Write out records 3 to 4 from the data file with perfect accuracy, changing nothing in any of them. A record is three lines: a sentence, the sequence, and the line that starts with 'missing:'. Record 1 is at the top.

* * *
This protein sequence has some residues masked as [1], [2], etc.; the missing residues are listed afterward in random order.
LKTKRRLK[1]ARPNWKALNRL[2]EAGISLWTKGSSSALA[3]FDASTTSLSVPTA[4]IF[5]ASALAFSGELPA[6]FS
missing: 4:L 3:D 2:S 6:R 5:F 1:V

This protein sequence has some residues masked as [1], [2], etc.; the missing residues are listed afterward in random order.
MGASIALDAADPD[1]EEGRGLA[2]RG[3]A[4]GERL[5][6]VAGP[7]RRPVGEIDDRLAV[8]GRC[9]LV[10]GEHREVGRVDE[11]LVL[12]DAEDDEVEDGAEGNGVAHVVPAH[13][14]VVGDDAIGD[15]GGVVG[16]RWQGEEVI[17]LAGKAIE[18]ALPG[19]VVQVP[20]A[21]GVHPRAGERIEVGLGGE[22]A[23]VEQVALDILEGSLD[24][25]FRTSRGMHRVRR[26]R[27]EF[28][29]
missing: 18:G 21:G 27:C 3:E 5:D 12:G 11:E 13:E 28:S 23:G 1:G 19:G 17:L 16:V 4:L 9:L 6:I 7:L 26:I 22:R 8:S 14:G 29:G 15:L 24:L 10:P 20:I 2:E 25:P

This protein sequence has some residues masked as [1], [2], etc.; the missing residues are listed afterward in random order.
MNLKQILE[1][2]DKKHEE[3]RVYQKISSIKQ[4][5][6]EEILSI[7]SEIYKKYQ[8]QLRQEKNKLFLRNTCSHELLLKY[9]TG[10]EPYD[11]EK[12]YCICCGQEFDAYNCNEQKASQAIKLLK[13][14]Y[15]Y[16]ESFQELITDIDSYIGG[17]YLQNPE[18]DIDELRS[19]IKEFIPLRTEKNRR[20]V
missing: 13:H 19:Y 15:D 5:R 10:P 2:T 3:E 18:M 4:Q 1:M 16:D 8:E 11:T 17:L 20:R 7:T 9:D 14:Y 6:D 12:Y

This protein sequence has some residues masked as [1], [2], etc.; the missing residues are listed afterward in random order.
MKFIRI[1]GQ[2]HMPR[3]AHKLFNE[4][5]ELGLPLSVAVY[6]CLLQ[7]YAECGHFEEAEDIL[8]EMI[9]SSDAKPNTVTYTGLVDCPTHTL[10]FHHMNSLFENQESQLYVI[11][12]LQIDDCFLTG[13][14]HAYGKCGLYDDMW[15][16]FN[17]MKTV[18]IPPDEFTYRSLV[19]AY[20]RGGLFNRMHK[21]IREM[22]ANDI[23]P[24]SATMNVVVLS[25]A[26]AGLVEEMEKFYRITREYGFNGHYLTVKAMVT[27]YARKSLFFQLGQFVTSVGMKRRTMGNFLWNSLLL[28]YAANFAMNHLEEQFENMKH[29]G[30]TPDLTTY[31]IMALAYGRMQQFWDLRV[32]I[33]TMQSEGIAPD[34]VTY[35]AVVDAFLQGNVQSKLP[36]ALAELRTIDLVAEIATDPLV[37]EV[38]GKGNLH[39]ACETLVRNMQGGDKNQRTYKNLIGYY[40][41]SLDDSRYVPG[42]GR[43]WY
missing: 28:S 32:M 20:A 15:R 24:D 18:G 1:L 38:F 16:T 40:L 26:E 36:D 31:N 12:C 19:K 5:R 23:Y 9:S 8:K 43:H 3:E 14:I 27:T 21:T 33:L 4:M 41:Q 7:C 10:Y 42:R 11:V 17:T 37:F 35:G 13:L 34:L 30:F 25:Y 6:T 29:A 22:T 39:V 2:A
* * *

This protein sequence has some residues masked as [1], [2], etc.; the missing residues are listed afterward in random order.
MNLKQILE[1][2]DKKHEE[3]RVYQKISSIKQ[4][5][6]EEILSI[7]SEIYKKYQ[8]QLRQEKNKLFLRNTCSHELLLKY[9]TG[10]EPYD[11]EK[12]YCICCGQEFDAYNCNEQKASQAIKLLK[13][14]Y[15]Y[16]ESFQELITDIDSYIGG[17]YLQNPE[18]DIDELRS[19]IKEFIPLRTEKNRR[20]V
missing: 13:H 19:Y 15:D 5:R 10:P 2:T 3:E 18:M 4:Q 1:M 16:D 8:E 11:T 17:L 20:R 7:T 9:D 14:Y 6:D 12:Y

This protein sequence has some residues masked as [1], [2], etc.; the missing residues are listed afterward in random order.
MKFIRI[1]GQ[2]HMPR[3]AHKLFNE[4][5]ELGLPLSVAVY[6]CLLQ[7]YAECGHFEEAEDIL[8]EMI[9]SSDAKPNTVTYTGLVDCPTHTL[10]FHHMNSLFENQESQLYVI[11][12]LQIDDCFLTG[13][14]HAYGKCGLYDDMW[15][16]FN[17]MKTV[18]IPPDEFTYRSLV[19]AY[20]RGGLFNRMHK[21]IREM[22]ANDI[23]P[24]SATMNVVVLS[25]A[26]AGLVEEMEKFYRITREYGFNGHYLTVKAMVT[27]YARKSLFFQLGQFVTSVGMKRRTMGNFLWNSLLL[28]YAANFAMNHLEEQFENMKH[29]G[30]TPDLTTY[31]IMALAYGRMQQFWDLRV[32]I[33]TMQSEGIAPD[34]VTY[35]AVVDAFLQGNVQSKLP[36]ALAELRTIDLVAEIATDPLV[37]EV[38]GKGNLH[39]ACETLVRNMQGGDKNQRTYKNLIGYY[40][41]SLDDSRYVPG[42]GR[43]WY
missing: 28:S 32:M 20:A 15:R 24:D 18:G 1:L 38:F 16:T 40:L 26:E 36:D 31:N 12:C 19:K 5:R 23:Y 9:S 8:K 43:H 3:E 14:I 27:T 21:T 33:L 4:M 41:Q 7:C 10:Y 42:R 11:V 17:T 37:F 35:G 13:L 34:L 30:F 25:Y 6:T 29:A 22:T 39:V 2:A